Andrew Taylor, Associated Press
WASHINGTON (AP) — Talks are intensifying on Capitol Hill on reaching a deal on long-overdue legislation to finance the government through the end of September — and avoid a government shutdown. Whether a shutdown can be avoided in three days' time is another matter.
Sen. Chuck Schumer, the Senate's No. 3 Democrat, claimed "a glimmer of hope" Wednesday morning, based on late-night negotiations between Senate Democrats and House Republicans.
The White House was said to be trying to assess the extent of progress, if any, before setting up another meeting like the one President Barack Obama hosted on Tuesday. A White House official said an Obama-led meeting could happen Wednesday, if necessary, and that his trip to Pennsylvania would not interfere with it.
Appearing on a network morning news show, Schumer said "some progress was made" in talks late Tuesday and said "we've met the other side more than half way" at $33 billion in proposed cuts.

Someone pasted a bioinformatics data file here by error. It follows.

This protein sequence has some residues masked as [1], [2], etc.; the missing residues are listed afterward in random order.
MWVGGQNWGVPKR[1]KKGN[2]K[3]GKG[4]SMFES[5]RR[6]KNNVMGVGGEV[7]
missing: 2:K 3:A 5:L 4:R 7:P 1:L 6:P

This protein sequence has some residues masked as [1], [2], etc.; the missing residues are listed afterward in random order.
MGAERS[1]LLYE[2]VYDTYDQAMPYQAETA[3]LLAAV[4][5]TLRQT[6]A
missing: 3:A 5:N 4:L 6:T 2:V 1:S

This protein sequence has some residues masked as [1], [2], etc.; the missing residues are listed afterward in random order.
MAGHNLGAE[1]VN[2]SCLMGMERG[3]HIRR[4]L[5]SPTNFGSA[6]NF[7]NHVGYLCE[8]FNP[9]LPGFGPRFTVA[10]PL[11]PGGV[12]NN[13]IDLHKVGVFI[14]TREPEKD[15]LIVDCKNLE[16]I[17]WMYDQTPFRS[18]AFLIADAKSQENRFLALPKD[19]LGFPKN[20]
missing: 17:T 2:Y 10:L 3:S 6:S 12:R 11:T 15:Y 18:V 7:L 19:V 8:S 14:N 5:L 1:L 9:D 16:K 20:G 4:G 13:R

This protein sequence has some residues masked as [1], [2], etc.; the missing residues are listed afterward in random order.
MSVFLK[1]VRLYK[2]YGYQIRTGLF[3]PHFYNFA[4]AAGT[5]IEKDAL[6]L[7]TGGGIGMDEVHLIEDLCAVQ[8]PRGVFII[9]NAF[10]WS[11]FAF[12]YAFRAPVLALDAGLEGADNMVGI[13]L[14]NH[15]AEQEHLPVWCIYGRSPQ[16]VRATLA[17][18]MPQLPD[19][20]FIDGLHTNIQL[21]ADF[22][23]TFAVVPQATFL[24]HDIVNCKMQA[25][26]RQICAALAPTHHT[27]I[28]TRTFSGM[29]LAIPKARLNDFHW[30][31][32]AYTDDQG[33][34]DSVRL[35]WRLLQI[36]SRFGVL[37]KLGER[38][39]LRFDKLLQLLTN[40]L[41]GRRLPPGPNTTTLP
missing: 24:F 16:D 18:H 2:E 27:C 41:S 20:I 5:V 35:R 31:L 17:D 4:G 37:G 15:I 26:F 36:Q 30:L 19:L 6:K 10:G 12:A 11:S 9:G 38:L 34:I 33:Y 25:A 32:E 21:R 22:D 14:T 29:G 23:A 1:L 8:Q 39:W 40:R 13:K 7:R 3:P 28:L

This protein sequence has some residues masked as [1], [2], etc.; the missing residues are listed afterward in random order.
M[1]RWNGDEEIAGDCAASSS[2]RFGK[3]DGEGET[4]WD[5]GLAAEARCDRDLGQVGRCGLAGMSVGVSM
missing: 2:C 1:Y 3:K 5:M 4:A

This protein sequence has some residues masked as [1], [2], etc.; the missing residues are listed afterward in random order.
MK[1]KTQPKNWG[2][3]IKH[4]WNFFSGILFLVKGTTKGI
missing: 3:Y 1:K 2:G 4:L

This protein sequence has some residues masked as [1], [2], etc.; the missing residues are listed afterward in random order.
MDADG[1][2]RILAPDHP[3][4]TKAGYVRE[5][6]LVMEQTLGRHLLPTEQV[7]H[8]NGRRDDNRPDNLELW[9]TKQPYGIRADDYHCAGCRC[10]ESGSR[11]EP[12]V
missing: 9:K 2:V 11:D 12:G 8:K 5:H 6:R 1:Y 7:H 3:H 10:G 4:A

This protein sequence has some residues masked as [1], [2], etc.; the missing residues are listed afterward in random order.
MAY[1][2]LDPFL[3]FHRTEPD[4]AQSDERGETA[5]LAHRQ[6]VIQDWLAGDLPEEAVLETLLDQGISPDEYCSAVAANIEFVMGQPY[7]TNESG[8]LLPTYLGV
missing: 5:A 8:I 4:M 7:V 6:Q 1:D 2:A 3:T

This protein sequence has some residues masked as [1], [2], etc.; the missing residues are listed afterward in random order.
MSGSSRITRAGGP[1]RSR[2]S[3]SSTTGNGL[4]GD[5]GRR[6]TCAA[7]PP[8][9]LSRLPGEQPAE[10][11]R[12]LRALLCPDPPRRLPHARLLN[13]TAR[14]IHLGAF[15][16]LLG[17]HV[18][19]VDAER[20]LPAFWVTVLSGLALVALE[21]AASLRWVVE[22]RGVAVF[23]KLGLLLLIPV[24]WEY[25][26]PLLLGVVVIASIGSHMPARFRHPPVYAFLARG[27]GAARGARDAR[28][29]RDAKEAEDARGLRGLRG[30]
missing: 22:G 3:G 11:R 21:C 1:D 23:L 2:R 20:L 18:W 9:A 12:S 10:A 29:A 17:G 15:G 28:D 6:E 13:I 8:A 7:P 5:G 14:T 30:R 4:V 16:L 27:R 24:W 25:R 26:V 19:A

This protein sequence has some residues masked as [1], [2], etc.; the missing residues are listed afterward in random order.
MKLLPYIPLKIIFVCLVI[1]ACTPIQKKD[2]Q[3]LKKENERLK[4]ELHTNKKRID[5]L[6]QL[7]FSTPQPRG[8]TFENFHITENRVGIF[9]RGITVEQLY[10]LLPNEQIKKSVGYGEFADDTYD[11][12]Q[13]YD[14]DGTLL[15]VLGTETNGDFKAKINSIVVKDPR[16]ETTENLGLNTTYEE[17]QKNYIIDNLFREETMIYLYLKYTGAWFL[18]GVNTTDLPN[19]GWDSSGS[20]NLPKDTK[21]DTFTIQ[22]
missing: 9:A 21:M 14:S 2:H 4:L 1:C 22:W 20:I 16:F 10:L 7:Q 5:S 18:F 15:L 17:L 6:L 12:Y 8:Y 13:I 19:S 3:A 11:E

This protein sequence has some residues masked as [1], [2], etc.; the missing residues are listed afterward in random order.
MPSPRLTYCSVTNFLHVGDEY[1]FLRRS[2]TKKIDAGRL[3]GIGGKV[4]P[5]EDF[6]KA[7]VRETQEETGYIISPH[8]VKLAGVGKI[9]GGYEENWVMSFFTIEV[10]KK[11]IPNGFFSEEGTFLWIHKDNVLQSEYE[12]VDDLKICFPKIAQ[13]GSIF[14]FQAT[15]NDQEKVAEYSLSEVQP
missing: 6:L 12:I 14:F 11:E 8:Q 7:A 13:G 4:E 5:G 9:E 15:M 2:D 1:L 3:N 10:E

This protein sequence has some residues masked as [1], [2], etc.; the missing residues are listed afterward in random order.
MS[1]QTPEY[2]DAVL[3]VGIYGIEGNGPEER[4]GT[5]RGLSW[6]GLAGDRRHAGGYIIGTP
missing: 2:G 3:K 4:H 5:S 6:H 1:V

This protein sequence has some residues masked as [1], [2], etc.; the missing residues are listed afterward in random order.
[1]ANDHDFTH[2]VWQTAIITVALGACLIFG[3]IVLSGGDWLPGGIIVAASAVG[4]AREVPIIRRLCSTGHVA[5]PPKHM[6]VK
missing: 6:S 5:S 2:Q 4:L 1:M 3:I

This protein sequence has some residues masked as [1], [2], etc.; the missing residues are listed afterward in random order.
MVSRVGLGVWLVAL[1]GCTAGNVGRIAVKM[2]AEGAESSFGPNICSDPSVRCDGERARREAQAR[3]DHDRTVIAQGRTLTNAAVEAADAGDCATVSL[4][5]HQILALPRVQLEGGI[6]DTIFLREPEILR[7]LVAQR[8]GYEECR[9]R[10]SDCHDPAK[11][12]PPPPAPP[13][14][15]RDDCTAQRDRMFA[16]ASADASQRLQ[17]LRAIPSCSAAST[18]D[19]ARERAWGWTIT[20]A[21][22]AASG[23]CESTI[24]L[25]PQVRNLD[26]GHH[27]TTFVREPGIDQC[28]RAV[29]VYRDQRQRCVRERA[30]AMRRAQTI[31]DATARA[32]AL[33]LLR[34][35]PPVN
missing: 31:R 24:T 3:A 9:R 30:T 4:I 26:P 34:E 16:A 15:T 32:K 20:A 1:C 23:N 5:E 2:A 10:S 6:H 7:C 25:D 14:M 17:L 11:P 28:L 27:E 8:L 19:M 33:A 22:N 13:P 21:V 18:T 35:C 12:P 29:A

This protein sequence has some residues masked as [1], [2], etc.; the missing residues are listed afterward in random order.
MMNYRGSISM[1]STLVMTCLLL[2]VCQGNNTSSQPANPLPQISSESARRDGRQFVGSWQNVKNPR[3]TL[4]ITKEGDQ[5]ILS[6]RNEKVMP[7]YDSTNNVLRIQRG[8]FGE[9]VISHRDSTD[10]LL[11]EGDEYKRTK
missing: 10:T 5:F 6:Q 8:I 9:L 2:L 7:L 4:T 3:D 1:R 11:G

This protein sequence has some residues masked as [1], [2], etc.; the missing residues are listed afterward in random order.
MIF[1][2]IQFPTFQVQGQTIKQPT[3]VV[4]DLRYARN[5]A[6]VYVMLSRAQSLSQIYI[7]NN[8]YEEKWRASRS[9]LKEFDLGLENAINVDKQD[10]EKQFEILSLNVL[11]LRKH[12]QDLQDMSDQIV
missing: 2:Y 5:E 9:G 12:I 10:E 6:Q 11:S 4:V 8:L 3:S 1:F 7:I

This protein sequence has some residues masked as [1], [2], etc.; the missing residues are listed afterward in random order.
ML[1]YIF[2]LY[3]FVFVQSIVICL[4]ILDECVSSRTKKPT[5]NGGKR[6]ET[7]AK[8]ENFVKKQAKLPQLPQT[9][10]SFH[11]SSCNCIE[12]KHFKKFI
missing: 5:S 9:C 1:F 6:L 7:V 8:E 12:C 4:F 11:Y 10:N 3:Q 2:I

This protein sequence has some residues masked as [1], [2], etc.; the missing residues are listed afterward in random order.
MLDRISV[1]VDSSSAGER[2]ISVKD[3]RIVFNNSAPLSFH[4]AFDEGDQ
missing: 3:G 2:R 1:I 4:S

But the New York Democrat also said that if talks collapse and a government shutdown happens, it will be the tea party's fault. He said tea party-backed Republicans in the House "have demanded that cuts be in a very small portion of the budget," such as cancer research, student aid and public broadcasting.
He said tea party Republicans "have an ideology to just get rid of all government," regardless of whether programs are working.
Tuesday's White House meeting involving Obama, House Speaker John Boehner, R-Ohio, and Senate Majority Leader Harry Reid, D-Nev., failed to produce the hoped-for breakthrough, however, with a stopgap government funding bill set to expire Friday at midnight.
Obama ratcheted up the pressure afterward, sounding exasperated with Republicans for not warming to a White House proposal that matched, more or less, an earlier GOP framework proposed in February. In it, Democrats propose cuts netting $73 billion in savings below Obama's original requests — or $33 billion below current spending levels.
Boehner said yet again that there is no agreement on a level of spending cuts. And there's been little progress on the 50-plus GOP policy "riders" dotting the House version of the measure.
"There's no reason why we should not get an agreement," Obama said. "We have now matched the number that the speaker originally sought. The only question is whether politics or ideology are going to get in the way of preventing a government shutdown."
Talks also took place Tuesday between Boehner and Reid at the Capitol, with both sides reporting a productive discussion.